I'm sure the original makers of Altoids had no concept of survivalism, let alone having any inkling that they were providing a vessel for emergency lifesaving tools. Yet here we are: this humble, yet curiously strong, breath mint has inspired scores of tutorials for intrepid would-be wilderness warriors.
Rather than reinventing the wheel, we at ManMadDIY have scoured the tutorials, and we've honed in on what we think are the best basics for that quintessential Internet favorite, the Altoids tin survival kit.
Let's dig in!
At its core, a chair is simply a seat with a back. And while they often have legs and arms and complex joinery for strength, sometimes, a little physics can accomplish the same thing.
Knot tying. It’s a thing. If you read any "men's lifestyle" content, you've no doubt seen an exhaustive list of "essential knots every man needs to know." You proceed to read their list of seven, or ten, or fourteen, and by the time you get to the bottom of the list, you can't even remember the name of the first one, let alone how to tie it.
Fall means many things. Most important among them: firewood season. Whether building a campfire in a stone ring for cooking, heating your space via a woodstove, or just setting your indoor fireplace ablaze for some warmth, these next six months are all about the cheer that can only come from the presence of an open flame.
So, as we settle into the new half of the year, let's take a moment to address humankind's most primitive tool: the axe. Whether your splitting whole tree rounds, dividing logs into kindling, or getting creative with woodcarving, the process is simple, and only needs to happen once a year for the average non-lumberjack. Here's how to sharpen an axe.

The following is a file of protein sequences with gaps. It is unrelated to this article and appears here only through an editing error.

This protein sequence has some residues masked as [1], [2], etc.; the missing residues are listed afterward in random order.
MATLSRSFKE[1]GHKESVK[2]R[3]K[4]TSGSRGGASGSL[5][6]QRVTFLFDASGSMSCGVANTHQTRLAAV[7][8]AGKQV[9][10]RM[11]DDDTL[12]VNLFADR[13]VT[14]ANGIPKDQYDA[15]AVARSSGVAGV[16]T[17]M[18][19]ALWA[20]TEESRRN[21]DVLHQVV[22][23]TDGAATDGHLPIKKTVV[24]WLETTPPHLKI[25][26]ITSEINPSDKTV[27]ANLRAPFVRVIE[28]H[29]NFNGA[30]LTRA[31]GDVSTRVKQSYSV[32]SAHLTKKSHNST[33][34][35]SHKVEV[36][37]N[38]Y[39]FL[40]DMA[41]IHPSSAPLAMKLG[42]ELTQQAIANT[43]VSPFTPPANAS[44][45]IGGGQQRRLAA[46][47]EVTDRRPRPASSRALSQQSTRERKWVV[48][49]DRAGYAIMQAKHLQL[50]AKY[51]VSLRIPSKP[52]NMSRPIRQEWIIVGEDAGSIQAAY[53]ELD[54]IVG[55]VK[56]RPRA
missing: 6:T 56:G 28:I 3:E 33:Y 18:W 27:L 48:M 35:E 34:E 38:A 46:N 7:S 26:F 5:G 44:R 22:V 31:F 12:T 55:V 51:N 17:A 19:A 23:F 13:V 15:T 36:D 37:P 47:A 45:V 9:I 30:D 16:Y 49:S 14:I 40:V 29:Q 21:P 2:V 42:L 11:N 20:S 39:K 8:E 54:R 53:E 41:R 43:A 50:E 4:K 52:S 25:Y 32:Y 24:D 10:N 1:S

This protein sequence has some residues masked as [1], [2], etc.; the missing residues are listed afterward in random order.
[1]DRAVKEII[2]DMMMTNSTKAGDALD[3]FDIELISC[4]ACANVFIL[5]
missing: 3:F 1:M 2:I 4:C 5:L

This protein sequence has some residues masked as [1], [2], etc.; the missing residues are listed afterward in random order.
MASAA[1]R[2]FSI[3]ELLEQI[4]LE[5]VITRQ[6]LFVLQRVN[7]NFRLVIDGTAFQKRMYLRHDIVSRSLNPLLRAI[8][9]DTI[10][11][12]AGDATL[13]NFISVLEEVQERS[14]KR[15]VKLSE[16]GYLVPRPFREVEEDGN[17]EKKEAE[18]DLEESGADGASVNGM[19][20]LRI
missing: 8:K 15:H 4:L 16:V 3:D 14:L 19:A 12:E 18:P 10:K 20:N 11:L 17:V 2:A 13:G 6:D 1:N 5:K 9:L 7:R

This great project keeps all the basic grilling supplies close at hand, but out of the weather when the fun is done. With a large preparation space and room for the essentials it’s a great upgrade for the outdoor chef.
Just like how many Americans think they don't have accents, I used to believe I was totally free of regional snobbery... until I moved away from Maryland after high school.
See, I grew up just between DC and Baltimore, I've got roots in the Chesapeake Bay stretching back at least 4 generations, so I know—Maryland doesn't really have a ton of nationally-recognizable cultural touchstones, except for one thing: the Chesapeake Bay blue crab. Marylanders are also persnickety about preparation methods, of which there are only three acceptable options: deep-fried softshell on a sandwich; fried up as a crab cake with extremely sparse filler; and steamed with Old Bay, hand-picked and dipped in melted butter.
So when I left my hometown and found other crustaceans being touted as "crab," my gut reaction was Man, that's not crab.
You know what, though? I love all kinds of seafood, so I was eventually willing to concede that here are a lot of other types of crab out there, and they were probably delicious. So I took it upon myself to try out Alaska's most famous seafood exports: the Alaskan king crab.